Pertinent Purple Topics: Can Brian O’Neill Become an All Pro?

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Dec 5, 2021; Detroit, Michigan, USA; Minnesota Vikings offensive tackle Brian O'Neill (75) leads his team to the field to play the Detroit Lions at Ford Field. Mandatory Credit: David Reginek-USA TODAY Sports

Becoming a first-team All Pro means one has ascended to the very top of one’s position. Last season, there were a few rumblings of Brian O’Neill getting All Pro recognition. With a new head coach calling the shots on offense, it’s possible that O’Neill takes the next step, firmly distinguishing himself as one of the game’s preeminent RTs.

Admittedly, this question won’t be at the forefront of the coaching staff’s collective mind. Regardless of what happens in the All Pro voting, Brian O’Neill will be the starting RT in Minnesota. Since coming into the league in 2018 as a second-round pick, O’Neill has been rock solid for the Vikings. Take a look at his PFF grades over that timeframe:

  • 2018: 63.0, 57th
  • 2019: 70.8, 31st
  • 2020: 78.0, 24th
  • 2021: 73.4, 34th

Obviously, the more modest grade in 2021 isn’t what we want to see. One has to wonder, though, if the constant changing at OC and the rough moments from Klint Kubiak impacted things. It’s also worth mentioning that the RG spot hasn’t been good in a long time. If the iOL ends up improving, then O’Neill’s job will have gotten easier. I have hope for Chris Reed.

O’Neill is going to tasked with slowing some great pass rushers to begin the year. Being able to rely on the RT to shut down his man with consistency and without much help will allow Kevin O’Connell to devote his attention elsewhere. Springing a leak on the right side, in contrast, would present an expected hurdle.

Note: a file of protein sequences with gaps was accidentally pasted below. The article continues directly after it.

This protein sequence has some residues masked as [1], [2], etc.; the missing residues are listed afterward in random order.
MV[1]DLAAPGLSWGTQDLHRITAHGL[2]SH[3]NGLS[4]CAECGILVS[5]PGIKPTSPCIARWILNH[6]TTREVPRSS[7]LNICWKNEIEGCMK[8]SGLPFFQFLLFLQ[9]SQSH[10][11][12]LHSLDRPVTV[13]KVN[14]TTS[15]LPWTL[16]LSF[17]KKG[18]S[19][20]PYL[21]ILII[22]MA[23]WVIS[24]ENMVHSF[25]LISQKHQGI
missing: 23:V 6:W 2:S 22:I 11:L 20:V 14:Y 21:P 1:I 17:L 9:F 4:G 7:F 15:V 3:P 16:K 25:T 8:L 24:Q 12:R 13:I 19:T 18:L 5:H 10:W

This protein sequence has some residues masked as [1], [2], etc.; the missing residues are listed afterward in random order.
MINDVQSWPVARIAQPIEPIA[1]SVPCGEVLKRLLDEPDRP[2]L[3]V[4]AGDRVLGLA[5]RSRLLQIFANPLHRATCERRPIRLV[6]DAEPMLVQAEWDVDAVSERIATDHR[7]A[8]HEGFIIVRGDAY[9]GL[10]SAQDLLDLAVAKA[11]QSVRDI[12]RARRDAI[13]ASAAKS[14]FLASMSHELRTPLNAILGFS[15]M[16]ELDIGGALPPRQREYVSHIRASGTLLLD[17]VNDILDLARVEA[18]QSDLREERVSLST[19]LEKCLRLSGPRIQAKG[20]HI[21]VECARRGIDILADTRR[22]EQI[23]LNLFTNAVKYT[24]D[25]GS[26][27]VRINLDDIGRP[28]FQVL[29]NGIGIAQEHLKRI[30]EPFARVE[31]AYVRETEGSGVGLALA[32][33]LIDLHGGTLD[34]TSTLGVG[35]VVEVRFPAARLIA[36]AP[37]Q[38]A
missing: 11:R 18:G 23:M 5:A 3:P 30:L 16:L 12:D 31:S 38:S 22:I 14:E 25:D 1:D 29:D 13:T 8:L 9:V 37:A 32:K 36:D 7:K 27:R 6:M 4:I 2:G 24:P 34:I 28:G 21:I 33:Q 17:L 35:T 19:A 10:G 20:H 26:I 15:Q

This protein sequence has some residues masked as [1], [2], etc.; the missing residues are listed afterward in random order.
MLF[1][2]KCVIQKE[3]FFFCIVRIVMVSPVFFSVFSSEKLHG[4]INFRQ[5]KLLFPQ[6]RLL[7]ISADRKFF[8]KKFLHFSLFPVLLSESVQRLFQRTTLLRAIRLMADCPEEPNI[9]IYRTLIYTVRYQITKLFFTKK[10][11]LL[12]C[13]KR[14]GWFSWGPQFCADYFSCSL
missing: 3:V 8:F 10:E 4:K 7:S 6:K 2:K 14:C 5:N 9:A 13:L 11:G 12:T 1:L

One thing that’s encouraging is that O’Neill has played the vast majority of the offensive snaps in recent years. He was in on 99% of the snaps in 2020 and 100% of the snaps in 2021. An area he can improve on is penalties. Last season, he had 5 total penalties, 4 of which were false starts. Everyone makes mistakes, so we can’t expect perfection. Nevertheless, a false start penalty is often the result of losing focus in the moment. He has the length and athleticism to keep up with explosive edge rushers, so he shouldn’t be overly concerned with trying to cheat to get to his spot in pass pro.

Whether or not he snags All Pro honors, Brian O’Neill will be an integral part of the Vikings offense. Some better play at the RG spot, improved play calling, and personal growth may be enough for the rest of the NFL to recognize how good of a player he is.

Editor’s Note: This series considers a variety of questions that Minnesota will be looking to answer during training camp and the preseason. The point is simply to provide concise discussions of pertinent purple topics. We’ll do one per day leading up to training camp, which begins on July 24th.